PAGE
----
Image: Election campaign in Baghdad
Muhannad Fala'ah  /  Getty Images
Supporters of former Iraqi Prime Minister Iyad Allawi, head of the secular Iraqiya wave flags at an election campaign rally on Thursday in Baghdad.
updated 3/4/2010 5:54:43 PM ET 2010-03-04T22:54:43

There were no politicians kissing babies at the campaign rally, but it came close.

The band played, men danced and women swayed to the music as a speaker worked the crowd before the arrival of the main candidate — former prime minister and secular Shiite Ayad Allawi, who made his way to the podium shaking hands and waving to well-wishers.

The scene may be common in the West, but it's a world apart from the more somber campaigning by Iraq's dominant religious parties. In many ways, the two styles point to the choice Iraqis have to make in Sunday's parliamentary election.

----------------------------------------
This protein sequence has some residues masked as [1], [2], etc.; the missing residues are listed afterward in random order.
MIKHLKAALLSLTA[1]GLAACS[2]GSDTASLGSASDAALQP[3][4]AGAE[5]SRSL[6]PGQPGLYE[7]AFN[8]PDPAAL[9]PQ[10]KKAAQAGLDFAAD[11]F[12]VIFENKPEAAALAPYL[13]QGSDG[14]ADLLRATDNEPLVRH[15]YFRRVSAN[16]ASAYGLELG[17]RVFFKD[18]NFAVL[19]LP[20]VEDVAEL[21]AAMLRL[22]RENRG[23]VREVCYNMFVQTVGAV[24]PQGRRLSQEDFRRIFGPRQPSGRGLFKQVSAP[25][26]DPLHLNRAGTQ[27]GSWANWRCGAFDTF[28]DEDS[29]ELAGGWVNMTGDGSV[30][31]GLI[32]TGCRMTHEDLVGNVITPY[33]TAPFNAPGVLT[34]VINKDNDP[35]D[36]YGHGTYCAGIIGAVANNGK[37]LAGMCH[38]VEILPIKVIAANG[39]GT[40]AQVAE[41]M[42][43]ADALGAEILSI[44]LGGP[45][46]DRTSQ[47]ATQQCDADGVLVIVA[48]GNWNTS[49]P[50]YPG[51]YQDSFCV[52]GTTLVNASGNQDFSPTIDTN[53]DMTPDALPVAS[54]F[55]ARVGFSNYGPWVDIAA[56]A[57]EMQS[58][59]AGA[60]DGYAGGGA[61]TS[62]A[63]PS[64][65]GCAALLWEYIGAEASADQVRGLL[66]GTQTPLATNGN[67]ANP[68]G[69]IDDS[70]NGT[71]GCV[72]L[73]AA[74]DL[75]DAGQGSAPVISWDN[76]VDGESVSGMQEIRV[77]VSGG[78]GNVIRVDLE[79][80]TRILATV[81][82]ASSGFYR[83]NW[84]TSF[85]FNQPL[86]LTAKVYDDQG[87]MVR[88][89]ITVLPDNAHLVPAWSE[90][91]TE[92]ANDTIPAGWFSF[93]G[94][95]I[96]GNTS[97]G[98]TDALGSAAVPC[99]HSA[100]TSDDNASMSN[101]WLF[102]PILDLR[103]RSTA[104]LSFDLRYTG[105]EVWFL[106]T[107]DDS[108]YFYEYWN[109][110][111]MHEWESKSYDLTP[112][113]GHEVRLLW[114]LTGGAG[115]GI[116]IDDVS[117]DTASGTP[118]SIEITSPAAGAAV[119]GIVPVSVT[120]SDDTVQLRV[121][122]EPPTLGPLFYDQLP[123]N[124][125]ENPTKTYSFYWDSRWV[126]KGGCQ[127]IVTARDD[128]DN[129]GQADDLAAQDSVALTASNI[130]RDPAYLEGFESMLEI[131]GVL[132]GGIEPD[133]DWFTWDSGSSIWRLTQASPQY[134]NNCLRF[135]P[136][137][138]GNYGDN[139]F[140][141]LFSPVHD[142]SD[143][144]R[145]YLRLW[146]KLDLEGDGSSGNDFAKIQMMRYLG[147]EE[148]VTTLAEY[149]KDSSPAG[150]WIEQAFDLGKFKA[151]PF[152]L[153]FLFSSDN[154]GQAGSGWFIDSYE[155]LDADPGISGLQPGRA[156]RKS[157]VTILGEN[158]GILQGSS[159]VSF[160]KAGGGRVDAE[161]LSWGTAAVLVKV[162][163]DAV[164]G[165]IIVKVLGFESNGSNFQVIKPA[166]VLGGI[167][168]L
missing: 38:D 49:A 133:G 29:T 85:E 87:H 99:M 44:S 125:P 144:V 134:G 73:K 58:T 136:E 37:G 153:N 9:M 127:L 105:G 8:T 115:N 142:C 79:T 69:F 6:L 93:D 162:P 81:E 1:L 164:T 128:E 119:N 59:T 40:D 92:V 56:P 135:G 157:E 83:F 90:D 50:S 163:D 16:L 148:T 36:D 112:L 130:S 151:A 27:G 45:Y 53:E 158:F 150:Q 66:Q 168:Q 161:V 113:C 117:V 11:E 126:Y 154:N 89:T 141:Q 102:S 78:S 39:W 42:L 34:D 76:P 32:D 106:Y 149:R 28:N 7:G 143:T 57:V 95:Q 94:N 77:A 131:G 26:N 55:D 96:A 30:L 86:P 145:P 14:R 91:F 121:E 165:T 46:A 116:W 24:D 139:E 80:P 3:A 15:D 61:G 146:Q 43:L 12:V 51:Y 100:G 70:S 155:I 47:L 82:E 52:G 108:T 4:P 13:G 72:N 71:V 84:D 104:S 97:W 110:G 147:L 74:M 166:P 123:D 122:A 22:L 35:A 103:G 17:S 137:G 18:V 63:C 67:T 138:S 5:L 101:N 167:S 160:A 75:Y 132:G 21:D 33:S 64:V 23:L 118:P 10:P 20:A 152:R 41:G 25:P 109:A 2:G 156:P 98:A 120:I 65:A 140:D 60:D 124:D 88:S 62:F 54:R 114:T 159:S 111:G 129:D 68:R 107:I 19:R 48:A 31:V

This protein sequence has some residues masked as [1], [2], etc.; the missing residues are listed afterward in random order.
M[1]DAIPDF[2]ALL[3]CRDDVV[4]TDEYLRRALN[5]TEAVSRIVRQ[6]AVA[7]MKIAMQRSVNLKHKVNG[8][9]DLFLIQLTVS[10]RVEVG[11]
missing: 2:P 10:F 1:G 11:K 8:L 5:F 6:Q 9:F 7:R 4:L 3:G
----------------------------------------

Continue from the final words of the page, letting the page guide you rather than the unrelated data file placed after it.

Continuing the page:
Early voting, which began Thursday, was marred by a series of attacks that killed at least 17 people and wounded dozens. The bombings, two of which occurred outside polling places, appeared aimed at discouraging voters, which included soldiers, police officers and others who might have difficulty getting to the polls Sunday.

Insurgents have vowed to disrupt the elections that will ultimately determine who runs the country when U.S. forces go home by the end of next year.

Voters basically have two choices: Will the country continue to grow more religiously conservative, as it has since Saddam Hussein's 2003 ouster, or will secular coalitions be able to win big enough to help steer Iraq away from a government that resembles Iran's hardline clerical regime.

Two camps